Numerical Simulations of Flows around Trains and Buses in Cross Winds
When cruising in strong winds, ground vehicles can experience strong aerodynamic forces and moments that may increase drag, reduce their stability, generate noise and induce accidents in the case of strong side winds. However, prevention of the unwanted influences of side winds requires that the flow structures around vehicles are fully understood in both the instantaneous and time-averaged flow. The main objective of the present work is to acquire an understanding of the side wind flow physics around two types of ground vehicles, trains and buses.
In this work, Large-Eddy Simulation (LES) is used to compute the side wind flow around stationary simplified train models. The side wind flow is obtained at three different yaw angles, 30 degree, 35 degree and 90 degree. The LES results show that the flow around high speed trains involves many small structures because of the instabilities of the shear layers that contribute to the time varying values of their aerodynamic forces and moments. The influence of the shape of the train nose on the flow field under side wind conditions is investigated. The LES results show that the shape of the nose determines to a large extent the characteristics of the wake structures and their associated frequencies. During the second part of the work, Detached-Eddy Simulation (DES) is used to investigate the flow structures around a double deck bus subjected to a 30 degree yaw angle. The influence of gusty winds on the aerodynamics of buses is investigated by making simulations using different proposed wind gust profiles. The influence of the shape of the front of a double-deck bus on its aerodynamics is investigated in CFD simulations using the realizable k-Epsilon RANS model at different designs of the front. The bus is subjected to a 30 degree side wind. For the purpose of shape optimization, the response surface method was used and the optimum shape thereby obtained.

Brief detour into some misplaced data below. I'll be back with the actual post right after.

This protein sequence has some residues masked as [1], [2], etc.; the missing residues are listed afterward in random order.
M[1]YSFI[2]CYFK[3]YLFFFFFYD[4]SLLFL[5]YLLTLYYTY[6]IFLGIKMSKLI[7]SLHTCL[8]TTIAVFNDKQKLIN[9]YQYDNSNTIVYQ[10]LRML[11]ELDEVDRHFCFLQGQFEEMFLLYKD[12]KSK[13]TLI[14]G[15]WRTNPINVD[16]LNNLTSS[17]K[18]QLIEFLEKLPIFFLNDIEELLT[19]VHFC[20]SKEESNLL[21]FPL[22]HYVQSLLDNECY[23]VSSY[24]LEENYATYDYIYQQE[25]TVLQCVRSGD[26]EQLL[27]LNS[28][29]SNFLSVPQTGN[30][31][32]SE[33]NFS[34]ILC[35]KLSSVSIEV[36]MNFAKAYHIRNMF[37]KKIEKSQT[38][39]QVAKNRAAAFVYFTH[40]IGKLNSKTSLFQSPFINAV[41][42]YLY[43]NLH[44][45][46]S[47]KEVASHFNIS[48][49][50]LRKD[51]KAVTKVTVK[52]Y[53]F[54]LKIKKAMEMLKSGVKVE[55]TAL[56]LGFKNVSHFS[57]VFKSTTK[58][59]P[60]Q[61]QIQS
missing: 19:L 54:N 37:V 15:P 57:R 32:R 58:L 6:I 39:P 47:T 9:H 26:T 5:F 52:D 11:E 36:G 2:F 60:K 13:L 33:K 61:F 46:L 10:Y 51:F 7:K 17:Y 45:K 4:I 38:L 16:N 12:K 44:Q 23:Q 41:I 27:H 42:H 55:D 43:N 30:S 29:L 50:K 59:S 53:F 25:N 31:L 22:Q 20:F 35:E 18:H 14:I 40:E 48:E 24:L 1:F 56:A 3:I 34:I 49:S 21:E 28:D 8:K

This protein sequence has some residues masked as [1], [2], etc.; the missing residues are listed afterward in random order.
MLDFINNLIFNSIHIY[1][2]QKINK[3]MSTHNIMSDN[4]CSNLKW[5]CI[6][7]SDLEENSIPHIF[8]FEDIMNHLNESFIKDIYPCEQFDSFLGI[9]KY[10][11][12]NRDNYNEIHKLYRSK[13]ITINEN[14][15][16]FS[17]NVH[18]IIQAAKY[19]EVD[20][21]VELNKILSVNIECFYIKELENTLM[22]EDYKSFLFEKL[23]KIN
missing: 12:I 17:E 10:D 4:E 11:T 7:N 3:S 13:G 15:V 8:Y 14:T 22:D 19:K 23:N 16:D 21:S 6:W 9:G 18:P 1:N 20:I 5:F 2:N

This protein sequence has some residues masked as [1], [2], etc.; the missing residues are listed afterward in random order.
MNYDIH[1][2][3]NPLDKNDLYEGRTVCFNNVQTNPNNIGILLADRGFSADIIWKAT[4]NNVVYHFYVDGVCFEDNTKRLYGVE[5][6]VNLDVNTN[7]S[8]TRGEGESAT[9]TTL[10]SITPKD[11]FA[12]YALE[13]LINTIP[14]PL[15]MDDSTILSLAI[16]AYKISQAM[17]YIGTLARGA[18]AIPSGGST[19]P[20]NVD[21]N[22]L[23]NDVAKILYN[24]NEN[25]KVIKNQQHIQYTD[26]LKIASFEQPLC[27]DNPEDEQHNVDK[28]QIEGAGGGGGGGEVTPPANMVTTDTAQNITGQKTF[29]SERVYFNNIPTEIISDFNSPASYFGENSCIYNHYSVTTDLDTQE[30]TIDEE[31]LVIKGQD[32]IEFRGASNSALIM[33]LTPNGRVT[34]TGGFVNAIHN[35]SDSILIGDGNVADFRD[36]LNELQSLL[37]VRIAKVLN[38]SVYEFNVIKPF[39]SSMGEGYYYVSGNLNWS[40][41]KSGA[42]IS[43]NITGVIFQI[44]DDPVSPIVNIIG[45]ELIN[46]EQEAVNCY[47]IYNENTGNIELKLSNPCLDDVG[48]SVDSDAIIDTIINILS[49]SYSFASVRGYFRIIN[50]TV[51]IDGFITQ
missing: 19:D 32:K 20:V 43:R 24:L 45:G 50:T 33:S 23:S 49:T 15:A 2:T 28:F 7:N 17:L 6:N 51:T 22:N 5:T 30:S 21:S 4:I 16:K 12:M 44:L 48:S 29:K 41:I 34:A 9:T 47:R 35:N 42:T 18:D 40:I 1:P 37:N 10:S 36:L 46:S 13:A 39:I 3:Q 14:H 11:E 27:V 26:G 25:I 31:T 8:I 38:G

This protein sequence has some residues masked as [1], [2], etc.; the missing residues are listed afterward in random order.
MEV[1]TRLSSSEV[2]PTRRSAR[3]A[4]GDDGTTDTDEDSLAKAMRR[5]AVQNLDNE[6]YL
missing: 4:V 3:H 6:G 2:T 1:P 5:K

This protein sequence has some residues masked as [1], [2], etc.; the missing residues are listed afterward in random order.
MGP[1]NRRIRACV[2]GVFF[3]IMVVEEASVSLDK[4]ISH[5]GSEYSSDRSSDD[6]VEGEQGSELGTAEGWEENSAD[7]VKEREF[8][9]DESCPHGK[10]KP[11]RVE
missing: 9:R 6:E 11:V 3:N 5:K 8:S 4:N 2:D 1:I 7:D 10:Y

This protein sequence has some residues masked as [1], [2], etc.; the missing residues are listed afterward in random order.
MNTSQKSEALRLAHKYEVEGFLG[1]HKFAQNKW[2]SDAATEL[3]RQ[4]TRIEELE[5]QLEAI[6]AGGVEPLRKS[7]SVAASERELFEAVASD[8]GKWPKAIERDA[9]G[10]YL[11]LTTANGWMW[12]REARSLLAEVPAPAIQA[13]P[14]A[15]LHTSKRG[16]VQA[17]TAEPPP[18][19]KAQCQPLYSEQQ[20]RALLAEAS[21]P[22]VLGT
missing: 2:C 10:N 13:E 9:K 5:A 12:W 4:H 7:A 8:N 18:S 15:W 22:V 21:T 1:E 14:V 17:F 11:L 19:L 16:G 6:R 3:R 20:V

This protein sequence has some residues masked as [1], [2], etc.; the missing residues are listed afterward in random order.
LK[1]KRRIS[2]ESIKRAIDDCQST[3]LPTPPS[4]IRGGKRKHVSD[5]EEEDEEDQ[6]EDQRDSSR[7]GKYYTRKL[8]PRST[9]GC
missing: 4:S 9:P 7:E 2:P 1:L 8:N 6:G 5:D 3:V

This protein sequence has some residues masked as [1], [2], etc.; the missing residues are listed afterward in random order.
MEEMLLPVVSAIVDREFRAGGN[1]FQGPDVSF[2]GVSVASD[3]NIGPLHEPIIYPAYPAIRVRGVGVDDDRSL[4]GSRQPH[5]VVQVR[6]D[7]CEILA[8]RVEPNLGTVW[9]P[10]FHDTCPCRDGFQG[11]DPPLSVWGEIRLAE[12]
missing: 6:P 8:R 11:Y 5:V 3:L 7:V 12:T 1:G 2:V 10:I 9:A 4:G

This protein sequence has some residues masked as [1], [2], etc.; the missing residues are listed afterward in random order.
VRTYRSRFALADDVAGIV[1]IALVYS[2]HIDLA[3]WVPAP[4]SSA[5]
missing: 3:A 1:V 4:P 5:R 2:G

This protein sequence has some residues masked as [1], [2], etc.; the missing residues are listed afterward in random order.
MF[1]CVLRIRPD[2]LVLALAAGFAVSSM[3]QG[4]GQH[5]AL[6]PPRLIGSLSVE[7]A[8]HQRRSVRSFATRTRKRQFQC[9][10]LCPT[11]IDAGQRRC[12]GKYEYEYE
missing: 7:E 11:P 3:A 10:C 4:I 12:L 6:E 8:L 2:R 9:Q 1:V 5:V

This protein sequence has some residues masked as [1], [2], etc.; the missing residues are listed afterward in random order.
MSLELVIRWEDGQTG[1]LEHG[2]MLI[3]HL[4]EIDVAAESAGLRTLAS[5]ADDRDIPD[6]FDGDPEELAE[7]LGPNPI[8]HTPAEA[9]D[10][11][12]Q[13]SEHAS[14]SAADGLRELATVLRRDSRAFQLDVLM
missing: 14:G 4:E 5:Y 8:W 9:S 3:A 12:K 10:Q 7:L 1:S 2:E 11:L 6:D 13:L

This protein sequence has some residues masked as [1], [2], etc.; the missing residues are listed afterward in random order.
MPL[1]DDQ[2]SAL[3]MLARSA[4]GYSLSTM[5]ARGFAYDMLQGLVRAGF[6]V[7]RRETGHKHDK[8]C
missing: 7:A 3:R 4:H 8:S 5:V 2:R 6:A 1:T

The influence of a passive flow control on the boundary layer and heat transfer is investigated by attaching small vortex generators on the surface of a heated, mounted cube. A more turbulent boundary layer is obtained behind the vortex generators and hence an enhancement in the heat transfer coefficient is observed.
Trains and buses aerodynamics
VG, Sven Hultins gata 6, Göteborg
Opponent: Professor Christopher Baker, Professor of Environmental Fluid Mechanics, Department of Civil Engineering , University of Birmingham, United Kingdom